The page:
Bronze-age conciliarism: Edmond Richer's encounters with Cajetan and Bellarmine
This essay focuses on the persistence of conciliarist constitutionalism down into the seventeenth century, and on the particular way in which the Gallican author, Edmond Richer (1559-1631), framed it in his sweeping and influential critiques of the papalist ecclesiology. In the tradition established by his fifteenth- and sixteenth-century predecessors in the Parisian theology faculty, Richer's formulation of conciliar theory was essentially political in nature. As a result, it lent itself readily to use in the cause of constitutionalist aspiration by such eighteenth-century critics of French monarchical policy as Nicolas Le Gros and Gabriel-Nicolas Maultrot.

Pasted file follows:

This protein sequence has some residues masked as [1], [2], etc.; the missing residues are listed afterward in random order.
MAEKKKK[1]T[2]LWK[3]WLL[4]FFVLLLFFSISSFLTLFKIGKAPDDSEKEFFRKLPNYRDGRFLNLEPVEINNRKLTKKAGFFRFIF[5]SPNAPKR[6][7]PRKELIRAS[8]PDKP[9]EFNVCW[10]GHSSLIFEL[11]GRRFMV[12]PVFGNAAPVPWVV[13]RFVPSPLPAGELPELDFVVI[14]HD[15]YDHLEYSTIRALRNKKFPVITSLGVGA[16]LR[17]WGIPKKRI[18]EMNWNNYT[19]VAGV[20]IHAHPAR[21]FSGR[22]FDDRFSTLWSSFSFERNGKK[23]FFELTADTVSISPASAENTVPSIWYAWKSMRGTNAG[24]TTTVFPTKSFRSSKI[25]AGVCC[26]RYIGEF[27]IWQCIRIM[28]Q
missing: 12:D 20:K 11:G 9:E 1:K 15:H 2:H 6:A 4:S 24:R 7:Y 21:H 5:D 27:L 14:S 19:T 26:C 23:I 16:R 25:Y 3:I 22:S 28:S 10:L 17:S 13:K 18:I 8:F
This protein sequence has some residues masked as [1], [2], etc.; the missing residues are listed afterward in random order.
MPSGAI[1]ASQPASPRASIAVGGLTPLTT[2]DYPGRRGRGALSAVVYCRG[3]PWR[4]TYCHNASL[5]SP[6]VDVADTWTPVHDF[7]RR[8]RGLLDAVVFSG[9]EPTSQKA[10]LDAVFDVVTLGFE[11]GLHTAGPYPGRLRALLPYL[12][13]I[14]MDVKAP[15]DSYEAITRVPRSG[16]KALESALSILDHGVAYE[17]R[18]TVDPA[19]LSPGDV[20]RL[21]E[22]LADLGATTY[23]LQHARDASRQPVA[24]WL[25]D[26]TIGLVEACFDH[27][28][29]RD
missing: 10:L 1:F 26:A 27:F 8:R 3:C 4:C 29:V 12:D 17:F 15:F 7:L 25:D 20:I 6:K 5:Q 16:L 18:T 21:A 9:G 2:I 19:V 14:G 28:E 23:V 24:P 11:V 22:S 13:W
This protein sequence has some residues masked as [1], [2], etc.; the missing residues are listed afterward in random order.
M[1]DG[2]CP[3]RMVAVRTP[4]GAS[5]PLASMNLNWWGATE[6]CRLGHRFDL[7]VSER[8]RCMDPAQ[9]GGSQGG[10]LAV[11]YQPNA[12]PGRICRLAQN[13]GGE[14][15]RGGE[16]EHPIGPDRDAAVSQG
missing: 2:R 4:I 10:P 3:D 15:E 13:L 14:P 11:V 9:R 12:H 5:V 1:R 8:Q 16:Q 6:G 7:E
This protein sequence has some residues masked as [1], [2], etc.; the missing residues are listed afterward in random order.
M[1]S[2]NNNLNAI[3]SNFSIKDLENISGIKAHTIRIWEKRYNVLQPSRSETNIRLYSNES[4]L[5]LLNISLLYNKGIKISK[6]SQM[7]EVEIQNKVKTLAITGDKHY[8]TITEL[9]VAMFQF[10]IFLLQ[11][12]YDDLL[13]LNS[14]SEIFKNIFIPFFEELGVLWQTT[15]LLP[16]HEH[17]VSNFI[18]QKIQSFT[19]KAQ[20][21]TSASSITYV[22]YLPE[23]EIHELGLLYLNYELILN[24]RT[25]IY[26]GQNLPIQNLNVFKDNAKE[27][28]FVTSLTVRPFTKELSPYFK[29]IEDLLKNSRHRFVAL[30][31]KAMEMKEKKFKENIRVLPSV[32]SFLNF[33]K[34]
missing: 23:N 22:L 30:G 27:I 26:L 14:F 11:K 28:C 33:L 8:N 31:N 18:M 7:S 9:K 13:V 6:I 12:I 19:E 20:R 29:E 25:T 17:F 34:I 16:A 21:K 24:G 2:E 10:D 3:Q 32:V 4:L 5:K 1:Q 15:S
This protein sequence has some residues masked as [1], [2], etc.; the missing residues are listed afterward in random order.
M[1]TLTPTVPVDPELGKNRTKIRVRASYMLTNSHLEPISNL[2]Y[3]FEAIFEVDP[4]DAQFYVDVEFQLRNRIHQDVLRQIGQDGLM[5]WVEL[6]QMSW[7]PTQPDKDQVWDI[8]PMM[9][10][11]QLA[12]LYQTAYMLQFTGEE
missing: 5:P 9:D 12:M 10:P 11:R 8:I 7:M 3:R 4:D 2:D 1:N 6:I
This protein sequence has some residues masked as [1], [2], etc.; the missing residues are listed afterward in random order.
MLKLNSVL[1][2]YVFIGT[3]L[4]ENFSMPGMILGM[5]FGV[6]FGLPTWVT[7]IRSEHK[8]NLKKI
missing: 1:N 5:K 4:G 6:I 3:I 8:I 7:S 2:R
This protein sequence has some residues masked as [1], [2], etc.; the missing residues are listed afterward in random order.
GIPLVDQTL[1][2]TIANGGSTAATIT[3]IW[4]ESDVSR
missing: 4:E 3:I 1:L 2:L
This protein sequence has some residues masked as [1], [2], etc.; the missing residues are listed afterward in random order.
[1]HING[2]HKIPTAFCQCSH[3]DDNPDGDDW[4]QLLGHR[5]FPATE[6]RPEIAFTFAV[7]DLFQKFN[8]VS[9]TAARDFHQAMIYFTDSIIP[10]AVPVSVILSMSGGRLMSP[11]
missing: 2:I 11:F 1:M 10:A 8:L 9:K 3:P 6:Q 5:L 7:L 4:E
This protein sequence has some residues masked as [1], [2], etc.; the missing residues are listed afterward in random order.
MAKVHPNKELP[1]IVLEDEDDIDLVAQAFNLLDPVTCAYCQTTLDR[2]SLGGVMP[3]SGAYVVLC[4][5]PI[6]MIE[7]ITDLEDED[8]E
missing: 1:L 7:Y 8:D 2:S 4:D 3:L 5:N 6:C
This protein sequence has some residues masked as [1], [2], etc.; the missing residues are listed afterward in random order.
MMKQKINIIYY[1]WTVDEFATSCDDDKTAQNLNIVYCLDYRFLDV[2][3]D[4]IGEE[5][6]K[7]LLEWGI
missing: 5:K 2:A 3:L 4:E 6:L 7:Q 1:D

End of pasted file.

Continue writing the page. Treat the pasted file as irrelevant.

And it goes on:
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Document Type: Research Article
Affiliations: The Oakley Center for the Humanities and Social Sciences, Williams College, Williamstown, MA 01267, USA. Email:[email protected]
Publication date: 1999-01-01